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Justin Sun: Christie’s Tech Glitch Stopped Me Paying USD 70M for Beeple NFT

Tim Alper
Last updated: | 3 min read

The Tron (TRX) chief Justin Sun has spoken out after it was confirmed he was thwarted in the finals seconds during his attempt to buy the first piece of digital-only art to go under the hammer at the auction house Christie’s.

Justin Sun. Source: a video screenshot, Youtube, Tron Foundation

Initially, it was reported that Sun had been successful with a USD 69m bid for the work, entitled “Everydays: The First 5,000 Days,” by the artist Beeple. But it later emerged that Sun had been gazumped with a last-gasp bid from an unknown buyer who is yet to come forward.

As previously reported, Christie’s Noah Davis explained that a “handful of really dogged, really serious clients” had been bidding for the non-fungible token (NFT) work, adding that “they are mostly people who are very steeped in crypto.”

Sun, however, appears incensed by the development, and took to Twitter to post a 12-part explanation of how he believes he should have become the rightful owner of the work. He alleged that an error on the Christie’s system had stopped him from submitting an 11th-hour bid of his own – for a staggering USD 70 million.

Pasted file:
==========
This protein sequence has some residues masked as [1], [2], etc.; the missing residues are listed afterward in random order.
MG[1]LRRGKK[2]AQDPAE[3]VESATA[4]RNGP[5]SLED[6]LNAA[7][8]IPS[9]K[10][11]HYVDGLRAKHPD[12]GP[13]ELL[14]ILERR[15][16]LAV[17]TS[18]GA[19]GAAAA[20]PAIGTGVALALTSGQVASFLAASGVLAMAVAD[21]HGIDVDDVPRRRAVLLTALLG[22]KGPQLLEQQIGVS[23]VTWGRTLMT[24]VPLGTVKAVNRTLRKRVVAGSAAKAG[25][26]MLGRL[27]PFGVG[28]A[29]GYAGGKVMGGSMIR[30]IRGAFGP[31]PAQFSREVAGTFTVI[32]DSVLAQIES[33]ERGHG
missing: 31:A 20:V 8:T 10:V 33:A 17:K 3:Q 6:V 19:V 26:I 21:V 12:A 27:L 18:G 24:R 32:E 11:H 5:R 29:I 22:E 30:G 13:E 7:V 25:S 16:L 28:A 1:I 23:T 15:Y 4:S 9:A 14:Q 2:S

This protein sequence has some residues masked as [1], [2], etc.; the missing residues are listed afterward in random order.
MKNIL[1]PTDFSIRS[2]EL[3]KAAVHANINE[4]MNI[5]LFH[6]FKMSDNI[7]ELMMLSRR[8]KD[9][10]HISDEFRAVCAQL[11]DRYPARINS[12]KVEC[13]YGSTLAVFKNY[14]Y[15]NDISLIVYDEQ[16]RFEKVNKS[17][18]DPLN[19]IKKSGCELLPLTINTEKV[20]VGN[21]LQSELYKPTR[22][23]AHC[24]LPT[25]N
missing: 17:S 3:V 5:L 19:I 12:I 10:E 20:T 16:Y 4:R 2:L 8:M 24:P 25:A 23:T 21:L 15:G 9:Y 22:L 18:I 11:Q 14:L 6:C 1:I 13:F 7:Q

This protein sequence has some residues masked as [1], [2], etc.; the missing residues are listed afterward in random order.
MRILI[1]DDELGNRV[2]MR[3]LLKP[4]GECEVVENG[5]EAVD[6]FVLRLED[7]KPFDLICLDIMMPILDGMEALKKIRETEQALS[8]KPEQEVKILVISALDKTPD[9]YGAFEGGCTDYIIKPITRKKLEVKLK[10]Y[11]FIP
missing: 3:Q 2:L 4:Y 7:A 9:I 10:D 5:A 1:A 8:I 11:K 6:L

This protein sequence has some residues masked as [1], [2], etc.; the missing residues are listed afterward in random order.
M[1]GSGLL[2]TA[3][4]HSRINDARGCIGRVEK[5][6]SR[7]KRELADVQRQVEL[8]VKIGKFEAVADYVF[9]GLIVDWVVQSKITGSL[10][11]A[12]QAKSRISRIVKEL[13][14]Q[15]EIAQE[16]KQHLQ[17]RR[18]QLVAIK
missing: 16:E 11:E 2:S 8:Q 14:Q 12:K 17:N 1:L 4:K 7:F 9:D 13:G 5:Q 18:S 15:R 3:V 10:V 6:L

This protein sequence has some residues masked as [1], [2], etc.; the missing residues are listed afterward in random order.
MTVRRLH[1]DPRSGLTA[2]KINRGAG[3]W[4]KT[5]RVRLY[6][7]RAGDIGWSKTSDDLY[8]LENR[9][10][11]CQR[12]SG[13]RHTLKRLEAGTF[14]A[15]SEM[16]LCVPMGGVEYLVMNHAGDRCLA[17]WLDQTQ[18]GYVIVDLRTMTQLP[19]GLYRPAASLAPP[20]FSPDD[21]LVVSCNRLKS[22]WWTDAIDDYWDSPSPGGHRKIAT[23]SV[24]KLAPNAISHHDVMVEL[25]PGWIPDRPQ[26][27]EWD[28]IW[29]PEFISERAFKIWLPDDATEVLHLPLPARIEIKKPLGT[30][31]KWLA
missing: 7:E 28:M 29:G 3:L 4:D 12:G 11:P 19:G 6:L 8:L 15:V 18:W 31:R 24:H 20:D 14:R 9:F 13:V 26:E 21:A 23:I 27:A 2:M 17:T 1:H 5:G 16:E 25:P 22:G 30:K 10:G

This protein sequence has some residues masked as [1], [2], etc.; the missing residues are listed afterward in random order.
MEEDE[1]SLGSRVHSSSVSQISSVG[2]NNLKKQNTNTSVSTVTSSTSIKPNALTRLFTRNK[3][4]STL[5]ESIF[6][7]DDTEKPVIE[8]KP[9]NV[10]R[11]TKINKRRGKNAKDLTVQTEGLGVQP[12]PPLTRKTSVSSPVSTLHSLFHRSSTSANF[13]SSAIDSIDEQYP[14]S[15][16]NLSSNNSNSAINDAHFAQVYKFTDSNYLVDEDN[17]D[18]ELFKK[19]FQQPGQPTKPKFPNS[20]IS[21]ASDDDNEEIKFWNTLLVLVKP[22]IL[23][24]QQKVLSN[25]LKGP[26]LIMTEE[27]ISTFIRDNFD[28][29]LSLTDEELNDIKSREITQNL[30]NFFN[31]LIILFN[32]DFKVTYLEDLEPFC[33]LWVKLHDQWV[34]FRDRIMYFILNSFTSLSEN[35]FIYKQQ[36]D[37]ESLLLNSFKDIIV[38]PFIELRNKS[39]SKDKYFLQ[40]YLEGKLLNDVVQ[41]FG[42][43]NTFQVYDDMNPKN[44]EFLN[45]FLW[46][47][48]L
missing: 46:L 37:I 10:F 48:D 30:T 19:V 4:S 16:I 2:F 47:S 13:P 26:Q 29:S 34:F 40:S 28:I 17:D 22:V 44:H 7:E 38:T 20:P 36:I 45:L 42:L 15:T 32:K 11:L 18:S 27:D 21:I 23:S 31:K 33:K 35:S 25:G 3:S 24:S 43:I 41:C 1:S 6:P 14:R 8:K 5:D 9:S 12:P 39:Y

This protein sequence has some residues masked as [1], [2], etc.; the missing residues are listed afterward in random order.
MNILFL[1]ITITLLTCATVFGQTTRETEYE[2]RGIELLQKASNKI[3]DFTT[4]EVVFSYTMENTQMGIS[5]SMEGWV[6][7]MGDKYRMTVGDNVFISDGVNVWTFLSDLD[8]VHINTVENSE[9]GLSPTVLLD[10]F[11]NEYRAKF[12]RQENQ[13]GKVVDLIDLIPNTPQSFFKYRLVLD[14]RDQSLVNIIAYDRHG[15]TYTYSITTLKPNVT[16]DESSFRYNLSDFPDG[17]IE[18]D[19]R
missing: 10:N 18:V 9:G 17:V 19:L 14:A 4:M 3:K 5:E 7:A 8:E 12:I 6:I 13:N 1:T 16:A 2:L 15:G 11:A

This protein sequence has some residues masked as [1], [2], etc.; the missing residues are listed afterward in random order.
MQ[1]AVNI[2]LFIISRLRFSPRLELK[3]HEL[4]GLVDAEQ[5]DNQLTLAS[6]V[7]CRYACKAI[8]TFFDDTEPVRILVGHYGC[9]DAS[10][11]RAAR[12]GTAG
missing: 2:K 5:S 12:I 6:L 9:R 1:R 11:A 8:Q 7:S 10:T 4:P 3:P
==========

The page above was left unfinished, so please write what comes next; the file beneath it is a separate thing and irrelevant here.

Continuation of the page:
Sun wrote that he was ”outbid by another buyer in the last 20 secs by USD 250k. [The] difference was less than 0.3% of the total price,” adding that after the late (and eventually winning bid was lodged),

“I tried to update my bid to USD 70m [in] the last 30 seconds, yet my offer was somehow not accepted by Christie’s system even though there was still 20 seconds left [of the auction].”

He posted what he claimed was video proof of his bidding activity, and contacted Christie’s to ask for an explanation, with what appeared to be an email from the auction house confirming that “unfortunately” his “bid did not reach” the auction house’s “bidding system in time.”

The Tron chief said he was not prepared to bear a grudge about the matter, adding,

“I respect Christie’s rules, and it was just unfortunate that we were not familiar with these terms hence lost the bid. I believe when the leading bidder gets outbid during the last few secs, they should get at least 90 seconds [to have the] chance to place one more bid. […] My commitment and investment to art and NFT [and] to the Tron community won’t stop here. And I’m dedicated to finding the next Beeple and the next visionary digital artist!”

He also claimed that Christie’s would benefit from making use of blockchain technology to avoid issues like these in the future – and naturally offered to “help” with “incorporating blockchain technology to” the auction house’s system.

Elsewhere on Twitter, sharp-witted crypto-keen observers came up with alternative plans of action for the Tron chief.

And as for Beeple, perhaps Sun will be interested in the artist’s latest project…

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